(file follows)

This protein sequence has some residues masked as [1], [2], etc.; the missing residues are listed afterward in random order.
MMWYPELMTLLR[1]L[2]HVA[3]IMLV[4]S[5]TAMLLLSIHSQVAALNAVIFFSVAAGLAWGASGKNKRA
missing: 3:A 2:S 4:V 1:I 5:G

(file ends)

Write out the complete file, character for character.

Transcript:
This protein sequence has some residues masked as [1], [2], etc.; the missing residues are listed afterward in random order.
MMWYPELMTLLR[1]L[2]HVA[3]IMLV[4]S[5]TAMLLLSIHSQVAALNAVIFFSVAAGLAWGASGKNKRA
missing: 3:A 2:S 4:V 1:I 5:G